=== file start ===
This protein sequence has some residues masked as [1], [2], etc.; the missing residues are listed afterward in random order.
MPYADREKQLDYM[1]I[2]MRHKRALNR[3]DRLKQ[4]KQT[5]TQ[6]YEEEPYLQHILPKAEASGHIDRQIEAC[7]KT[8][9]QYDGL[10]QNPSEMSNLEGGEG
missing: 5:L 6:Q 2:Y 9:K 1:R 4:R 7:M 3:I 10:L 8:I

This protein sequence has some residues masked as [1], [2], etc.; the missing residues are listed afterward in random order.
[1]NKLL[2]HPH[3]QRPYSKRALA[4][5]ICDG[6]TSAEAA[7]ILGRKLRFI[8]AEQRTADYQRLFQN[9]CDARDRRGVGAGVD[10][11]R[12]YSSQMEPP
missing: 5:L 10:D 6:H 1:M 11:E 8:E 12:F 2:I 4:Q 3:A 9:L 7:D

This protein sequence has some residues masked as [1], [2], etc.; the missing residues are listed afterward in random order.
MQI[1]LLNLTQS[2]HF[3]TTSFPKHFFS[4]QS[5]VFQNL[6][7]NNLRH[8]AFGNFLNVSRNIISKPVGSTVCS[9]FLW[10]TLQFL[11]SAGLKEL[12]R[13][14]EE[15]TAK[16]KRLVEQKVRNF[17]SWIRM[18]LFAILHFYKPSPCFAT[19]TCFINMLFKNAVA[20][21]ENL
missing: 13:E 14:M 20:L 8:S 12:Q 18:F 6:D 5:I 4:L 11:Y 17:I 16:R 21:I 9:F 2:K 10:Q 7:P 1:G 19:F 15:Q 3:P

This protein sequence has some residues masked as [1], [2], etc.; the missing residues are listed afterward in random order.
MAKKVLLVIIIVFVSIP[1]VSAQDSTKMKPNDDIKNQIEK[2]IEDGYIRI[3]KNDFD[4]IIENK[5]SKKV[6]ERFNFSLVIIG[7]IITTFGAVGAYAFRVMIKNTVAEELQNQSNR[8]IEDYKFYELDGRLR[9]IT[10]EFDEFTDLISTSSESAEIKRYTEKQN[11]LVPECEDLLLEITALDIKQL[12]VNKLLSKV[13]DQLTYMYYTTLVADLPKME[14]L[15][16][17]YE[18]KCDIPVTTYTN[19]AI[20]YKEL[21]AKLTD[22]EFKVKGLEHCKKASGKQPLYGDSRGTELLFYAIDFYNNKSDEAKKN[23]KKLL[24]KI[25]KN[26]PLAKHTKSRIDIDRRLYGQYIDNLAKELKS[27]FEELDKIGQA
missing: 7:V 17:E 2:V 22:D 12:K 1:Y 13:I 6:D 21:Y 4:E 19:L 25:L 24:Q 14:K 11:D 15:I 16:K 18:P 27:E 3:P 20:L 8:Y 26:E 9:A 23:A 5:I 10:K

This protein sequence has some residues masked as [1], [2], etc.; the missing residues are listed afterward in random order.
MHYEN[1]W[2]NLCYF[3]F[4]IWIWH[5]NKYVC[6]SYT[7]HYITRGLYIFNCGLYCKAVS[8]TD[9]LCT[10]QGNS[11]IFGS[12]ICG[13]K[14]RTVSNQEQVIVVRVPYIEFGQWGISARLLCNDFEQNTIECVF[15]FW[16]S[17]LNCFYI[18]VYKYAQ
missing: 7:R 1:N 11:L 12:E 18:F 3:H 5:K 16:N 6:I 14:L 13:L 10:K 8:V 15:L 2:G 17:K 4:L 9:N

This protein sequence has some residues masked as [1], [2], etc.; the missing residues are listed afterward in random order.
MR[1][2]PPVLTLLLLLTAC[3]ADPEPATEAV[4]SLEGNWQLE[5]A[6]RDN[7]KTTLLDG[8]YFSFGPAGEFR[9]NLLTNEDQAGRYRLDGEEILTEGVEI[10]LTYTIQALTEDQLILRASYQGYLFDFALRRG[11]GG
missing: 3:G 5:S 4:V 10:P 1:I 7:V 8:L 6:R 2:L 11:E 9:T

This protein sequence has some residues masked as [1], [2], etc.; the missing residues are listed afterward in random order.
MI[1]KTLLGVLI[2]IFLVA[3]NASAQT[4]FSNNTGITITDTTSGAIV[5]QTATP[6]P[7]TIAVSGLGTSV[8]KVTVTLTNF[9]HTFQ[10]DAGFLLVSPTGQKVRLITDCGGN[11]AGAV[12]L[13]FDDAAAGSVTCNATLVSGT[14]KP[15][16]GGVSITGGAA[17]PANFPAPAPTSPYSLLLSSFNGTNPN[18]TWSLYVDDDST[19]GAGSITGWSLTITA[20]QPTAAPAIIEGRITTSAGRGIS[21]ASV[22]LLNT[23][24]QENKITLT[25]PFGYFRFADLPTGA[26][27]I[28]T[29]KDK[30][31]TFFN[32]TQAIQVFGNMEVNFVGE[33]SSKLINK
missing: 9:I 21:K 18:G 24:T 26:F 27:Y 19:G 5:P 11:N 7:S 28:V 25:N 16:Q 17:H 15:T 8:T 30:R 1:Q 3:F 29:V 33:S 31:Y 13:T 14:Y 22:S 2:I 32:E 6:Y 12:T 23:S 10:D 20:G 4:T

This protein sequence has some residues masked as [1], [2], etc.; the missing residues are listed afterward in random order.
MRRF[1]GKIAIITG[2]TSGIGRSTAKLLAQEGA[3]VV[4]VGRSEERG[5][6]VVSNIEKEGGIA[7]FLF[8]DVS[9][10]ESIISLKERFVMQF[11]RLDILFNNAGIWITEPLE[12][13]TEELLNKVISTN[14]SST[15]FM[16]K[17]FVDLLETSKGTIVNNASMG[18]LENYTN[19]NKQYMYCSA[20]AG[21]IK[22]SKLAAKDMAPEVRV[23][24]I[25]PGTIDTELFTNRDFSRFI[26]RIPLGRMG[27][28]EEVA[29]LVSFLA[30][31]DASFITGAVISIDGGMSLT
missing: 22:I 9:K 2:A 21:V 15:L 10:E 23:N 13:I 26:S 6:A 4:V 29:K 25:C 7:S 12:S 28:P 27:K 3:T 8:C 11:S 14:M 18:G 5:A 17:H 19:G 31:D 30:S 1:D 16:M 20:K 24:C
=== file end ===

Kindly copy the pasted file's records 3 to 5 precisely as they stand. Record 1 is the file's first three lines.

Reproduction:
This protein sequence has some residues masked as [1], [2], etc.; the missing residues are listed afterward in random order.
MQI[1]LLNLTQS[2]HF[3]TTSFPKHFFS[4]QS[5]VFQNL[6][7]NNLRH[8]AFGNFLNVSRNIISKPVGSTVCS[9]FLW[10]TLQFL[11]SAGLKEL[12]R[13][14]EE[15]TAK[16]KRLVEQKVRNF[17]SWIRM[18]LFAILHFYKPSPCFAT[19]TCFINMLFKNAVA[20][21]ENL
missing: 13:E 14:M 20:L 8:S 12:Q 18:F 6:D 5:I 4:L 11:Y 17:I 16:R 21:I 9:F 2:K 10:Q 7:P 1:G 19:F 15:Q 3:P

This protein sequence has some residues masked as [1], [2], etc.; the missing residues are listed afterward in random order.
MAKKVLLVIIIVFVSIP[1]VSAQDSTKMKPNDDIKNQIEK[2]IEDGYIRI[3]KNDFD[4]IIENK[5]SKKV[6]ERFNFSLVIIG[7]IITTFGAVGAYAFRVMIKNTVAEELQNQSNR[8]IEDYKFYELDGRLR[9]IT[10]EFDEFTDLISTSSESAEIKRYTEKQN[11]LVPECEDLLLEITALDIKQL[12]VNKLLSKV[13]DQLTYMYYTTLVADLPKME[14]L[15][16][17]YE[18]KCDIPVTTYTN[19]AI[20]YKEL[21]AKLTD[22]EFKVKGLEHCKKASGKQPLYGDSRGTELLFYAIDFYNNKSDEAKKN[23]KKLL[24]KI[25]KN[26]PLAKHTKSRIDIDRRLYGQYIDNLAKELKS[27]FEELDKIGQA
missing: 7:V 17:E 2:V 22:D 12:K 1:Y 13:I 6:D 21:Y 4:E 19:L 25:L 24:Q 14:K 11:D 15:I 16:K 18:P 27:E 3:P 20:L 8:Y 26:E 9:A 23:A 5:I 10:K

This protein sequence has some residues masked as [1], [2], etc.; the missing residues are listed afterward in random order.
MHYEN[1]W[2]NLCYF[3]F[4]IWIWH[5]NKYVC[6]SYT[7]HYITRGLYIFNCGLYCKAVS[8]TD[9]LCT[10]QGNS[11]IFGS[12]ICG[13]K[14]RTVSNQEQVIVVRVPYIEFGQWGISARLLCNDFEQNTIECVF[15]FW[16]S[17]LNCFYI[18]VYKYAQ
missing: 7:R 1:N 11:L 12:E 18:F 3:H 5:K 16:N 6:I 14:L 13:L 10:K 8:V 15:L 2:G 17:K 4:L 9:N